In elementary and middle school, the day Scholastic leaflets would circulate into our classrooms was a special occasion. It was an exciting addition to the usual hum-drum pulse of the school day, and my brother and I would run home with order forms and eagerly figure out which books we wanted to ask our parents to buy. My brother always chose something around the topic of super heroes or science fiction projects, while I was more into the Baby-Sitter’s Club or Fear Street novels.
Eventually, we’d get a check from our parents and turn in an envelope at school in the next few days, whenever it was due. Then, everyone – me, my classmates, parents, and teachers – would totally forget about it. It was the ‘80s, there was no order tracking, and things moved a lot slower.
A season or so later, the Scholastic books would finally arrive at school. It was like a little book fair. That moment was always fun and something to look forward to – except for one thing: Not everyone got books, and even as a kid, that part of the experience definitely registered as being sad. Basically, it sucked to receive a book and see that your classmate got nothing.
Thankfully for today’s kids, the Book Trust provides a critical replacement for this dated 1980s model, and guarantees that all children in the classroom will receive a brand new book of their choice that they can take home. On Saturday, March 23, Maui residents will have a chance to support this important mission while enjoying a one-of-a-kind event at the 7th Annual Book Trust Extravaganza, happening at the Four Seasons Resort. This year’s theme is “The Odyssey,” a perfectly Greek-inspired homage to the importance of education in Hawai‘i’s public schools.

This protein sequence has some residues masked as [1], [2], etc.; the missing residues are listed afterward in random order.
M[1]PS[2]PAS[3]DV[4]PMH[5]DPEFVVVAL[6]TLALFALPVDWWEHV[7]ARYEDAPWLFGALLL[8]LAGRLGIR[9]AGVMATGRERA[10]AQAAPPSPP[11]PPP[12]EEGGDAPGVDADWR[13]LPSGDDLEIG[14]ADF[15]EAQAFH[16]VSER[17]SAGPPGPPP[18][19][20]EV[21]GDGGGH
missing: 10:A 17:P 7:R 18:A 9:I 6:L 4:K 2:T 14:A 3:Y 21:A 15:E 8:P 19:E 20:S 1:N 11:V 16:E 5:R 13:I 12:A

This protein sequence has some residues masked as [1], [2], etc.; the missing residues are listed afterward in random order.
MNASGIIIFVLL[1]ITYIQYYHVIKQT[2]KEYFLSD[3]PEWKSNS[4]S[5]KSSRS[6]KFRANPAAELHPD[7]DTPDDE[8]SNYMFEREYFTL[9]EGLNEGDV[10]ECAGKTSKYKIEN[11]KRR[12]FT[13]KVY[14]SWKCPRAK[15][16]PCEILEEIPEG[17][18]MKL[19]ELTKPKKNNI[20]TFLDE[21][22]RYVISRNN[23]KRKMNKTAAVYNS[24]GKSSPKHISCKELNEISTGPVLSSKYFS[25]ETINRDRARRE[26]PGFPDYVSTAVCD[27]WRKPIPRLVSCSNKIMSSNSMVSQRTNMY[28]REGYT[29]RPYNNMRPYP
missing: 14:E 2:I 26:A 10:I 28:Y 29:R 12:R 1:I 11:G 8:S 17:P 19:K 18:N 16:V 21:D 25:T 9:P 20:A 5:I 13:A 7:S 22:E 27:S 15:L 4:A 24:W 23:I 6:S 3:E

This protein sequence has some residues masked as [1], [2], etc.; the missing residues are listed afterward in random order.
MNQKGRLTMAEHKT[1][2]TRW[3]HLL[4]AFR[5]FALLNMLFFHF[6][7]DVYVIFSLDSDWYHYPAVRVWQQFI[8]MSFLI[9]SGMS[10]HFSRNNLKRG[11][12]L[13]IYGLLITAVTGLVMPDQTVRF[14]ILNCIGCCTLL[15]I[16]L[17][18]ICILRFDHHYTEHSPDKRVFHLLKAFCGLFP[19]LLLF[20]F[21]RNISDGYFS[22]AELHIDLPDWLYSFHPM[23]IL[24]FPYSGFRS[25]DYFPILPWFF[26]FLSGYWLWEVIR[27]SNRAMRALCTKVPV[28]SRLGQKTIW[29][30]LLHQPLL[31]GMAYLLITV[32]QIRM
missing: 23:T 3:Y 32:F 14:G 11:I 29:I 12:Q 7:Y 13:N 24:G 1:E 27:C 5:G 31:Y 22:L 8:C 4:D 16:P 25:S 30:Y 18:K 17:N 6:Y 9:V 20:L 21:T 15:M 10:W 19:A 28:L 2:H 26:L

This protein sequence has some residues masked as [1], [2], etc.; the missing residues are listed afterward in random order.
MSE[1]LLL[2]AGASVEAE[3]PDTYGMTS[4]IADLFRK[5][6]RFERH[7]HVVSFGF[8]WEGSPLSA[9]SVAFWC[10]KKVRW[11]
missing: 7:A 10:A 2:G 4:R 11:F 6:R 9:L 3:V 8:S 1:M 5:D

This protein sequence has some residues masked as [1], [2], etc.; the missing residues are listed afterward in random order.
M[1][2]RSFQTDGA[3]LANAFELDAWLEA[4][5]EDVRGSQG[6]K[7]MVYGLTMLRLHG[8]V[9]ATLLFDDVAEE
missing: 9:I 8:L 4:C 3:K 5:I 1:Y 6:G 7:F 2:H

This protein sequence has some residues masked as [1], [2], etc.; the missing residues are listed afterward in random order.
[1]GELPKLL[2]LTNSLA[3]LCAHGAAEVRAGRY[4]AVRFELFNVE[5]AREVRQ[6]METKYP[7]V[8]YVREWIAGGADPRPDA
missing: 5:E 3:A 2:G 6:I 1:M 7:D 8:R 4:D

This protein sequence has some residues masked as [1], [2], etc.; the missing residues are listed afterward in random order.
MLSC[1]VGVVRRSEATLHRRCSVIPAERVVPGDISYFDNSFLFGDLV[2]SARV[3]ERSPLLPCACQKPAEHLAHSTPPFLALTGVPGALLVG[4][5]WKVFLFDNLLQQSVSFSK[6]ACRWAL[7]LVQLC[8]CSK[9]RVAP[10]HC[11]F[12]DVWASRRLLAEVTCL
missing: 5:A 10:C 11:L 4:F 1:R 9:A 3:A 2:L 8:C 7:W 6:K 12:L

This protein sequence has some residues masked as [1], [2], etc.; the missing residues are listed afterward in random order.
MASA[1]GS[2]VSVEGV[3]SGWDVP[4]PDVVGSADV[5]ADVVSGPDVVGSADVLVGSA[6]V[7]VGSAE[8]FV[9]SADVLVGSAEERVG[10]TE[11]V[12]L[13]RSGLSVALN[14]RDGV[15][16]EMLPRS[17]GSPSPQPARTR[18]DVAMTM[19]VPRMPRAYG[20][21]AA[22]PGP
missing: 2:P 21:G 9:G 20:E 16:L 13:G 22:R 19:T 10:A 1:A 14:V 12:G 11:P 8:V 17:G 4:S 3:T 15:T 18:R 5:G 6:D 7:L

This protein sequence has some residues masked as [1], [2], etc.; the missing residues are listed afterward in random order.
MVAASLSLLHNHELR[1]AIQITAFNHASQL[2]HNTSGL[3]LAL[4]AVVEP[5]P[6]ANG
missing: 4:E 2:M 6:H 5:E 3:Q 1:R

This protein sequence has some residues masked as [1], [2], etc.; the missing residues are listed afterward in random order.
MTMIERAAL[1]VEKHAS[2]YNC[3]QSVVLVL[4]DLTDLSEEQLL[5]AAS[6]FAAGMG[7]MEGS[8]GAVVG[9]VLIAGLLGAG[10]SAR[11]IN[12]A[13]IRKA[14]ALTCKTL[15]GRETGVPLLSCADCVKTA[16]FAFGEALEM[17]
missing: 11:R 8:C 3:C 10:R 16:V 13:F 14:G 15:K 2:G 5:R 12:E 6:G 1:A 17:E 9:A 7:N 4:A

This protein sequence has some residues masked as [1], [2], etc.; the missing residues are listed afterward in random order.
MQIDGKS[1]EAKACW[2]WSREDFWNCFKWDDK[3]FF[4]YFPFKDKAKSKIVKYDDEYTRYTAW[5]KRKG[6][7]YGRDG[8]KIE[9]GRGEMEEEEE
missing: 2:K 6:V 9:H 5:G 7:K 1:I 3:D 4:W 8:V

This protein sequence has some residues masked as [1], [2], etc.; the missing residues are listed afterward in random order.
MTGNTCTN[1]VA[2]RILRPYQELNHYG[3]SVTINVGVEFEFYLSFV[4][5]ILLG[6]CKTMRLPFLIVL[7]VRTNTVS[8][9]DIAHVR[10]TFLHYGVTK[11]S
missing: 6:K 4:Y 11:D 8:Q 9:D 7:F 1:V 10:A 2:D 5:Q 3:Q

What is The Book Trust?
The Book Trust is a nationwide organization that was founded on Maui in 2001. Since then, its scope of service has grown to be quite large. In fact, during the 2017-2018 school year, Book Trust delivered over 900,000 books to approximately 55,000 children in 21 states.
As you can imagine, Book Trust programs are invaluable not only to the children who receive the books, but to families that do not have the means to provide reading materials and literary resources to their children. These programs are thankfully implemented by teachers in a selection of Title I schools in Hawai‘i, schools that are federally recognized for their large concentration of low-income students.